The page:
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About the Affordable Care Act

The Affordable Care Act was passed by Congress in 2010. The law is officially known as the Patient Protection and Affordable Care Act and is also unofficially called “Obamacare.”

The goal of the Affordable Care Act was to make health insurance available and more affordable for all Americans. Under the Affordable Care Act, insurance companies cannot deny you coverage because of preexisting medical conditions. They also cannot drop you for simply becoming too costly to insure.

Government Plans are those plans directly established by the Affordable Care Act. All of these plans have the same amount of coverage because, per the Affordable Care Act, all Government Plans need to cover the Essential Health Benefits. The Essential Health Benefits include emergency/hospitalization care, preventative care, maternity/pediatric care, mental health services, prescription drug coverage, lab work, and more.

There are five tiers of Government Plans: Bronze, Silver, Gold, Platinum, and Catastrophic. Again, all plans provide the same amount of coverage; the only difference is the cost. Bronze Plans have premiums that cost less per month/year, but you will pay more out-of-pocket when you have medical services. These plans are good for otherwise healthy people, who do not anticipate medical services beyond basic preventative care. Platinum Plans are the exact opposite. You pay more per month/year, but less out-of-pocket. These plans are best for those who have an ongoing medical issue that requires regular medical services. Catastrophic Plans are a “just-in-case” plan for those who need coverage in the event of a major medical issue such as a hospitalization. You must be under 30 or undergoing some form of income hardship to qualify for this plan.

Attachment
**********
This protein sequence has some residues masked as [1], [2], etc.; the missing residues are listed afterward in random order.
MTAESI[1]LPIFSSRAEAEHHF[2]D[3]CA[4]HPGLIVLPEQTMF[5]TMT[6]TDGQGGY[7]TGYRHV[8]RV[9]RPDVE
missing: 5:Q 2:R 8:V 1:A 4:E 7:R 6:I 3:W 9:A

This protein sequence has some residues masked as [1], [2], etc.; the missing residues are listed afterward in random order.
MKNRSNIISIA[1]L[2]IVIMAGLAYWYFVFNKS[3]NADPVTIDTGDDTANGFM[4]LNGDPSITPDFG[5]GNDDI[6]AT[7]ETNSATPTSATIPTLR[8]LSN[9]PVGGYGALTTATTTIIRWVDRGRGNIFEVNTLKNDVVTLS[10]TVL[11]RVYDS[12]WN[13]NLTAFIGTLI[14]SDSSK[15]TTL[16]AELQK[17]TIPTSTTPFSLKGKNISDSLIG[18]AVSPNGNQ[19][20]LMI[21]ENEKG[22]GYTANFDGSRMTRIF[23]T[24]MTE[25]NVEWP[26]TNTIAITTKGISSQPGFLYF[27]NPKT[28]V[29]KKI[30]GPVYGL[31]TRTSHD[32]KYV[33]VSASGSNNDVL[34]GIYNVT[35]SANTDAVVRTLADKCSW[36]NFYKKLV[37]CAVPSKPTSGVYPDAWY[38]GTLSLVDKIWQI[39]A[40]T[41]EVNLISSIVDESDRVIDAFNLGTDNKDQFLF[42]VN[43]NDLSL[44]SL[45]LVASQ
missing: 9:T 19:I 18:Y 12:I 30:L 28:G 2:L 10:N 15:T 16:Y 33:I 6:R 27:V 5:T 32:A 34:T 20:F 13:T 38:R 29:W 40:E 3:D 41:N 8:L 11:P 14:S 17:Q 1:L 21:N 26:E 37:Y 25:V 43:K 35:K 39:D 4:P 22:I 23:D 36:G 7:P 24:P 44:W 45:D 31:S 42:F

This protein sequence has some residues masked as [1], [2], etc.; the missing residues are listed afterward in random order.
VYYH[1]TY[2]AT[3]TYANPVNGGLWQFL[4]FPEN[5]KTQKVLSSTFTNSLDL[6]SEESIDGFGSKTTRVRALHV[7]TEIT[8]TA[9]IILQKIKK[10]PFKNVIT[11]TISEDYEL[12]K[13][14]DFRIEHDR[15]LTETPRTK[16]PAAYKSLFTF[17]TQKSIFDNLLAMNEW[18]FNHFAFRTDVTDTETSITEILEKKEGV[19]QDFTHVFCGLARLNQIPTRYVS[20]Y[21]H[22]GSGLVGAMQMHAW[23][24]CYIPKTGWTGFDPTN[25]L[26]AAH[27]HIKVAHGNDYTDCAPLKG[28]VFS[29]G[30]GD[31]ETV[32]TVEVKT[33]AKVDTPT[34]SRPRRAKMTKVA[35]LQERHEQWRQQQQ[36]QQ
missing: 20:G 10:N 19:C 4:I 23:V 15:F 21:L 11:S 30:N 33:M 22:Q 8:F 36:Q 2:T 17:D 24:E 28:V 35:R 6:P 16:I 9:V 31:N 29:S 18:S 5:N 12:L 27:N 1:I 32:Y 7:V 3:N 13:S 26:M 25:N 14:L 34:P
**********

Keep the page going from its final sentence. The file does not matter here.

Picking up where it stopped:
If you meet certain income criteria, you can qualify for a subsidy. Subsides can significantly lower the costs of Government Plans.

Government Plans are only available during Open Enrollment. The only exception is if you missed Open Enrollment, and experienced a major life change, known as a “Qualifying Life Event” you could be eligible sign up for a Government Plan outside of Open Enrollment.

Even though the law was extensive, there are still health plans available that are not supported by the he Affordable Care Act. These plans are Non-Government Plans, and are sometimes referred to as “Private Plans” or “Short Term Plans.” These plans could be denied coverage for preexisting conditions. However, the plans are generally inexpensive and provide necessary health coverage until the next Open Enrollment.

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GovernmentHealthInsurance.com is an independent marketplace and is not a federal or state Marketplace website. GovernmentHealthInsurance.com does not provide quotes or sell insurance directly to consumers, is not affiliated with any exchange, and is not a licensed insurance agent or broker. Accordingly, you should not send us (via mail or email) any sensitive information, including personal health information or applications. Any such communications will not be treated as confidential and will be discarded, as, in offering this website, we are required to comply with the standards established under 45 CFR 155.260 to protect the privacy and security of personally identifiable information.

This website may not display all data on Qualified Health Plans being offered in your state through the Marketplace website. To see all available data on Qualified Health Plan options in your state, visit your state Marketplace website or go to the Health Insurance Marketplace website at www.HealthCare.gov

Advertised Pricing:

There are several factors that impact your monthly premium; including, but not limited to your age, geographical location, annual income, dependents, and the type of plan you choose. Monthly premiums do not include out-of-pocket costs.

The advertised price may not be typical. It was generated using the Kaiser Family Foundation's subsidy calculator that was accessed on September 16, 2020. The following parameters were used: 21 year old adult, non-tobacco user, annual income of $24,700 in 2020, no children, and no available coverage through a spouse's employer. The resulting monthly premium was $30 per month (or $360 per year after $2,751 in subsidies) for a Bronze Plan. Even when using the same parameters, this result is subject to change.